Factors influencing the impact of primary and secondary prevention strategies for cervical cancer among Queensland women
Christie, Leane Michelle (2013) Factors influencing the impact of primary and secondary prevention strategies for cervical cancer among Queensland women. Professional Doctorate thesis, Queensland University of Technology.
Since the introduction of the National Human Papillomavirus Vaccine Program (NHPVP) in 2007, few studies have assessed women's knowledge, beliefs and attitudes towards cervical screening and human papillomavirus (HPV) vaccination in Australia. It is imperative to ascertain this, as substantial changes are anticipated to the National Cervical Screening Program (NCSP) through a process called 'the Renewal', to ensure any changes that are introduced will be acceptable and well understood by women.
The objectives of this study were to describe Queensland women's current knowledge of cervical cancer/screening and HPV, their beliefs and attitudes towards Pap smears and the HPV vaccine and seek their advice on effective methods for communicating changes to the NCSP in their communities. This research was a descriptive-exploratory study that incorporated a combination of qualitative and quantitative methods within the context of the Health Belief Model (HBM). A computer-assisted telephone interview (CATI) survey of 1002 Queensland women was conducted in Phase 1 of the study. During Phase 2 of the study, 23 focus groups were conducted throughout Queensland to gather in-depth information about women's knowledge, awareness and acceptance about cervical cancer prevention strategies.
This study found high levels of awareness of HPV (over 60%) and the HPV vaccine (over 86%) amongst Queensland women. However, it also identified considerable uncertainty amongst participants about perceived susceptibility to cervical cancer, especially, the link between cervical cancer, HPV and sexual activity. Women also had limited understanding of the benefit of the Pap smear as a preventative strategy, with many women thinking the main purpose of the Pap smear was for the early detection of cancer. Despite high awareness of HPV, women participating in this study also had significant knowledge deficits about their susceptibility to HPV and the severity of HPV infection. Queensland women had high levels of awareness of the HPV vaccine, which was most commonly via the media. High acceptance of the HPV vaccine was found amongst participants although awareness of the full benefits of vaccination was not evident with little acknowledgement that the quadrivalent vaccine used in the NHPVP would also prevent genital warts.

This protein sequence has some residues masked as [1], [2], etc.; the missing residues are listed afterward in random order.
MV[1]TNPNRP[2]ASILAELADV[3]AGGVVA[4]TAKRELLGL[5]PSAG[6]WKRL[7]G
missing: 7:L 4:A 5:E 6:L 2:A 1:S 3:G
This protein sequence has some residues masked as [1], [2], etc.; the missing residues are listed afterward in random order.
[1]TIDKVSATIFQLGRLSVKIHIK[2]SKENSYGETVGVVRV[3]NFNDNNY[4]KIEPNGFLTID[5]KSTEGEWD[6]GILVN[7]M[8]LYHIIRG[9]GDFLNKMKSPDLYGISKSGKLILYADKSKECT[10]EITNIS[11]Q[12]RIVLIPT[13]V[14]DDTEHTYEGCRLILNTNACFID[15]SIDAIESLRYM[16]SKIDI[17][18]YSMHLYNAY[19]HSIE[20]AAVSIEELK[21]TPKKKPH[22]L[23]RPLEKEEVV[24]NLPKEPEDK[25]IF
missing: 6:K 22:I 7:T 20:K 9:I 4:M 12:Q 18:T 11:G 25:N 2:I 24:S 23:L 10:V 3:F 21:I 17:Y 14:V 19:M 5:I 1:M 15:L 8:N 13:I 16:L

Extensive barriers to having Pap smears, including physical and psychological discomfort, were identified and the most common barriers to vaccination were concerns about side effects and a lack of information upon which to make a decision about consent. Women described enablers for screening participation, such as reminder systems and practitioner characteristics, and expressed positive views towards self collected testing as an enabler, particularly for women who did not attend screening.
As this study was conducted with Queensland women it may therefore not be representative of women from other parts of Australia and as participants were more likely to report they were regular screeners than Queensland women overall, these results may not be representative of women least likely to participate in cervical screening. The use of self-reported cervical screening history may also have led to over-reporting of screening status and previous abnormalities by participants. This study reveals significant gaps in Queensland women's knowledge that require effective communication strategies to address. Recommendations from this study highlight the need for increased community education to raise awareness about primary and secondary cervical cancer prevention strategies, training of cervical screening providers in sensitive examination techniques, a reduction in costs associated with screening, the exploration of alternative service models and communication plans that incorporate methods women trust and recommend for disseminating information about changes to the NCSP.
This study is the first large study to explore women's perceptions of the Pap smear and barriers to screening, their knowledge about HPV and their attitudes towards the HPV vaccine in Queensland, since the introduction of the NHPVP. It highlights considerable uncertainty about many aspects of cervical cancer and primary and secondary prevention strategies available in Australia and identified many barriers to cervical screening and concerns about HPV vaccination. These knowledge gaps and barriers need to be taken into account and addressed within the context of anticipated changes to the NCSP to ensure benefits are maximised for women in future primary and secondary cervical cancer prevention strategies in the Australian context.
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|Item Type:||QUT Thesis (Professional Doctorate)|
|Supervisor:||Janda, Monika & McKenzie, Kirsten|
|Keywords:||acceptance, attitudes, beliefs, cancer screening, cervical cancer, cervical screening, HBM, human papillomavirus/HPV, HPV vaccine, knowledge, papanicolaou smear/pap smear, prevention and control|
|Divisions:||Current > QUT Faculties and Divisions > Faculty of Health
Current > Schools > School of Public Health & Social Work
|Institution:||Queensland University of Technology|
|Deposited On:||05 Nov 2013 05:27|
|Last Modified:||26 Aug 2015 04:47|
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